- The design of the monster Cacodemon (a floating head with a large maw and a single big eye) is very similar to the beholder, a classic
AD&Dmonster (although the cacodemon has horns instead of eye stalks). Additionally, the Cacodemon's design is almost identical to the head of the "astral dreadnought", an AD&D monster which appears on the cover of the 1987 AD&D book Manual of the Planes.
- Although the death animations of some monsters (Cacodemon, Baron of Hell) show that their blood is blue or green, these monsters always emit red blood splatters when damaged.
Eric Harris Levels
Columbine High School shooter Eric Harris is known to have created several levels for the game. A few including Thrasher.wad and RealDeth.wad have resurfaced, but a rumoured recreation in the game of the Columbine High School itself (possibly called Realdoom.wad), which would provide a macabre fascination, has yet to be found
Fake Atari 2600 Port
Many people thought there was an Atari 2600 port of DOOM in development when images of the port started spreading around the Internet, including pictures of the cartridge, a magazine ad and screenshots from the game. These turned out to be the results of a college project rendered on an Atari 800 computer by James Catalano, who for a joke posted them on a Usenet newsgroup.
The Game Boy Advance port features green blood and removed splatter effects. Additionally corpses disappear almost instantly and all corpses which were used as part of the level decoration were removed.
DOOM had a low-res mode (toggled via F5) that doubled the width of the pixels being plotted by messing with the write mask in unchained VGA mode. That, coupled with the triple-buffering used, made the game majorly fast and quite playable on a 386/40. Carmack was experimenting with a Hi-Color mode that allowed more than 256 colors on the screen, but that mode halved resolution. He wanted to see what it would look like because it got rid of the color-banding due to the diminished lighting, but 160-pixels horizontally looked very bad so they removed it. Up to version 1.1, it was possible to run the game on three monitors at once, giving a 270-degree field of vision.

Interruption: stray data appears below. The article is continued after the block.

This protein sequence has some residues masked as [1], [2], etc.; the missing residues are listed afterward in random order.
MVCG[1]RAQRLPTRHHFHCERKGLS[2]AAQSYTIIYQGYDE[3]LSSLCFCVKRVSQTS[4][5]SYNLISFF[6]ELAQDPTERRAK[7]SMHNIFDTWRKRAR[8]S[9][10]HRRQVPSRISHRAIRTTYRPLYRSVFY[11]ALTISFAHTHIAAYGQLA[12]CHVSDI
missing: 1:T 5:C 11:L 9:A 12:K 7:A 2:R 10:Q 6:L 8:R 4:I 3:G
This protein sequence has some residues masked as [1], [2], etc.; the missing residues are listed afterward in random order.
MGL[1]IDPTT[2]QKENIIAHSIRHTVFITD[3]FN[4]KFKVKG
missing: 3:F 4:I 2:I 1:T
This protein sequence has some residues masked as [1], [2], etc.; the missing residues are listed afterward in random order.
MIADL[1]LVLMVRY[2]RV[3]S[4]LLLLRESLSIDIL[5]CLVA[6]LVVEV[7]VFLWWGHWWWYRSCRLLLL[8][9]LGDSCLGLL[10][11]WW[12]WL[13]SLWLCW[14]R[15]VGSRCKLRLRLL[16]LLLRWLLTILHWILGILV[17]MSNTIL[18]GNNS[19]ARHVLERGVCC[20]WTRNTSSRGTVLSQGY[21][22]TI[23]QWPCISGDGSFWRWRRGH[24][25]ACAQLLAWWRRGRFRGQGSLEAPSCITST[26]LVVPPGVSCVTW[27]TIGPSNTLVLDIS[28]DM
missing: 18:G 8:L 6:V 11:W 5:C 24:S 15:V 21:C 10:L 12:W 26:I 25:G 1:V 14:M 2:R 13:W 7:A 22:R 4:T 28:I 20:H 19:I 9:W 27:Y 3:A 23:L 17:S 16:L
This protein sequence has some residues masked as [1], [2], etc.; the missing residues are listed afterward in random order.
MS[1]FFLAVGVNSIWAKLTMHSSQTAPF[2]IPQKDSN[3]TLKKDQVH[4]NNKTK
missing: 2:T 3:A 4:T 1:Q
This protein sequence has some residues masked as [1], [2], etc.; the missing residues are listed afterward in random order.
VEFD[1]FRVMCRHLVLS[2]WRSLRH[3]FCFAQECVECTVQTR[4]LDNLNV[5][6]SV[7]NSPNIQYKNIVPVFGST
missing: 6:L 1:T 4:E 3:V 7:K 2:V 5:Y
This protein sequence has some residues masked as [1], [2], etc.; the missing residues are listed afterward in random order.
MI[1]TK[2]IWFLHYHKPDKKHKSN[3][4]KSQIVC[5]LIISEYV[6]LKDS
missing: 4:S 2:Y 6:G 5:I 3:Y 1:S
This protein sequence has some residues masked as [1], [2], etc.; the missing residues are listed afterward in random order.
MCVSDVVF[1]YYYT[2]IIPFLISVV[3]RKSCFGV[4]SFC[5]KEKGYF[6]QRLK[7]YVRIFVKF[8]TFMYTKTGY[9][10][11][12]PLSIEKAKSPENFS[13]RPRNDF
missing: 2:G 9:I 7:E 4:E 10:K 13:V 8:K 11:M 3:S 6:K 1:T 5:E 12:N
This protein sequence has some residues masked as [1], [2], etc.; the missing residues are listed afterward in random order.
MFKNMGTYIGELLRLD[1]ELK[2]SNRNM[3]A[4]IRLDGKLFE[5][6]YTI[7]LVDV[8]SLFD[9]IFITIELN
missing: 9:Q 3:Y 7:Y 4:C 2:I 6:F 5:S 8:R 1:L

DOOM was the first game to include a deathmatch mode, in which up to four players can compete over a network or in split screen. Maps used for deathmatch were the single-player levels, made less linear. In December 1993, Intel issued a company-wide memo banning DOOM from their networks. Many big companies issued similar orders, not just because of lost productivity but because it rendered most networks inoperative. Up until version 1.2, the game sent data through high-level broadcast packets that forced every computer on a net (no matter whether they were running the game or not) to transfer the data.
Much of the music in DOOM (and DOOM II) is likely to be inspired by songs of famous heavy metal bands. For example, the music from E1M1 is similar to Metallica's No Remorse (some also say that it is very similar to Master of Puppets), that in E1M4 resembles Rise by Pantera, and the music from E2M1 is similar to AC/DC's Big Gun.
Dafydd Ab Hugh and Brad Linaweaver wrote a set of four novels about the DOOM universe. They were published between June 1995 and January 1996 by Pocket Books. You can view the covers on this fanpage.
- Knee Deep in the Dead
- Hell on Earth
- Infernal Sky
In May 1996, Tom Grindberg of Marvel Comics made a comic book about DOOM for a gaming convention.
- John Carmack took the title from the 1986 Martin Scorsese film The Color of Money, from the lines when
Tom Cruiseenters a pool hall with his favorite cue in a black case:
- "What you got in there?"
"In here? Doom."